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Paduda: Implications of Medicare Drug Price Negotiations: [2023-09-01]

Medicare will negotiate drug prices. Big Pharma is really upset. AARP is really happy. What’s the REAL story?

Joe Paduda

Joe Paduda

Briefly: One of the key parts of the Inflation Reduction Act authorized Medicare to negotiate drug prices for 10 medications. Those 10 meds have been identified, and the howls of protest from Big Pharma are deafening: "But, our profits!!!!!"

Pharma is the most profitable sector in the economy, with a gross profit margin double that of non-pharma companies.


  • For taxpayers, the Congressional Budget Office reports taxpayers will save $160 billion by reducing how much Medicare pays for drugs.
  • For millions of Medicare recipients, drug prices and out-of-pocket expenses for those 10 drugs will drop by thousands of dollars. Seniors currently pay up to $6,497 in out-of-pocket costs per year for these meds (Due to the Inflation Reduction Act, starting in 2025 Medicare beneficiaries’ annual out-of-pocket drug costs will be capped at $2,000).
  • For payers, the picture is pretty very complicated. Netting it out, “[T]hese steps would lead to a higher MFP (maximum fair price) and less or no impact on the drug’s ... commercial net prices" (after rebates).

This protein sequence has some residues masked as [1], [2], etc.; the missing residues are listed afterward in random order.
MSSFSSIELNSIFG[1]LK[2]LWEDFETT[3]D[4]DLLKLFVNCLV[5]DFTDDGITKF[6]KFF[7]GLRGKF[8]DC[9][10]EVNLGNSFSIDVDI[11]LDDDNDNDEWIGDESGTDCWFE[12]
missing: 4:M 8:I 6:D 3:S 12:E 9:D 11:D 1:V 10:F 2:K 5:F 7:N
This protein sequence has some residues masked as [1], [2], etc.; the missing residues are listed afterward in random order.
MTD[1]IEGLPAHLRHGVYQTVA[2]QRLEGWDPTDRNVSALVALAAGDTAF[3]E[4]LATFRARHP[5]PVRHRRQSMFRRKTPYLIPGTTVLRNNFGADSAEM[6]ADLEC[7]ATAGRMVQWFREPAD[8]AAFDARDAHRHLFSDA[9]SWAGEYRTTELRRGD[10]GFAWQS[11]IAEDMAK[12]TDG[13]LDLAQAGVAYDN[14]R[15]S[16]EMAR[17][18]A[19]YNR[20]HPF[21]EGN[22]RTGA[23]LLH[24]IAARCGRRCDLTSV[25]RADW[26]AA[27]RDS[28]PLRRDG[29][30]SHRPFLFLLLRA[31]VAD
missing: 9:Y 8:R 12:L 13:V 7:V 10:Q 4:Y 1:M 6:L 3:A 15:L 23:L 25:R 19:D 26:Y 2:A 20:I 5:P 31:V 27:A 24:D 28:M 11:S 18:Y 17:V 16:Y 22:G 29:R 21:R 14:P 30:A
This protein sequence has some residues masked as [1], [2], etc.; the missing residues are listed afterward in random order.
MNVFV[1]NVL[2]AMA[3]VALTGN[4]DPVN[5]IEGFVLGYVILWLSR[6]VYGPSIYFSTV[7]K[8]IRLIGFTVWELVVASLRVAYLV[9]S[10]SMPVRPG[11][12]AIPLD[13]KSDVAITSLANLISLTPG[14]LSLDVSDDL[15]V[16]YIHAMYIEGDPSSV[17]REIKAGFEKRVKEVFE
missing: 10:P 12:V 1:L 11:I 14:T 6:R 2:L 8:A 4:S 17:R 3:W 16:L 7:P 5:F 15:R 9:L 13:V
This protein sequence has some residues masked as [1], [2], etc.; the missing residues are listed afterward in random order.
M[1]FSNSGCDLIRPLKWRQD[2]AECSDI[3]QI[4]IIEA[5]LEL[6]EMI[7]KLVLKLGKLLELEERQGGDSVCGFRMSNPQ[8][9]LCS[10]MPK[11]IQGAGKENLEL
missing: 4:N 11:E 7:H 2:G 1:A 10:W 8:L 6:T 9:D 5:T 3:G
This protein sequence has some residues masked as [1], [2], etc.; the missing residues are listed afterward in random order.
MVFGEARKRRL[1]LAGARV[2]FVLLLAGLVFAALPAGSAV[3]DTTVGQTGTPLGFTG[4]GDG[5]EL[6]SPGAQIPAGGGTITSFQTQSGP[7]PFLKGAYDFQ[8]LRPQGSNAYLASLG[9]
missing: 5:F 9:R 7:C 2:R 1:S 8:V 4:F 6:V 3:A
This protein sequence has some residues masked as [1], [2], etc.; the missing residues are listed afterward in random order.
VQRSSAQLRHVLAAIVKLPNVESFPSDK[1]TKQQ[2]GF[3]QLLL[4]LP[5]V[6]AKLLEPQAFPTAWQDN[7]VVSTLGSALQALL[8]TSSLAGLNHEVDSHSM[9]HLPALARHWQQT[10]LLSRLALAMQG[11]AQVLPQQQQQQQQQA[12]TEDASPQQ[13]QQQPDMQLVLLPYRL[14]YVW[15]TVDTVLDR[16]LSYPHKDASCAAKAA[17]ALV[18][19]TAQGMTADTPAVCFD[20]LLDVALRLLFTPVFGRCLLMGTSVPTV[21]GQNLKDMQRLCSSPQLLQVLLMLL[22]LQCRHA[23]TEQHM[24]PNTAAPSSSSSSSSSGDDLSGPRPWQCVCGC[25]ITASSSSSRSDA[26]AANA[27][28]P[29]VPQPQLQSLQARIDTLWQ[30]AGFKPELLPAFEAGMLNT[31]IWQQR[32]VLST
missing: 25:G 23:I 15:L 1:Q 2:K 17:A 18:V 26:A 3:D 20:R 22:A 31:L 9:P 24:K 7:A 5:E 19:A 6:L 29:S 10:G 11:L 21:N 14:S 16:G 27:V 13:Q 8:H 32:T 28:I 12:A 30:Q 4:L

Lest you feel sorry for Big Pharma, you should know that the 10 medications are “older drugs and drugs that have really been blockbusters in the Medicare program. So the companies that have made these products have really reaped handsome profits from those drugs for many years, before they’re even eligible for negotiation.”

Oh, and about Pharma’s complaint that this will hamper innovation? Experts disagree. Overall changes to Medicare’s Part D drug program “will probably have a positive impact on drug innovation, especially in areas that address the unmet health needs of high-cost Medicare beneficiaries.”

Joseph Paduda is co-owner of CompPharma, a consulting firm focused on improving pharmacy programs in workers’ compensation. This column is republished with his permission from his Managed Care Matters blog.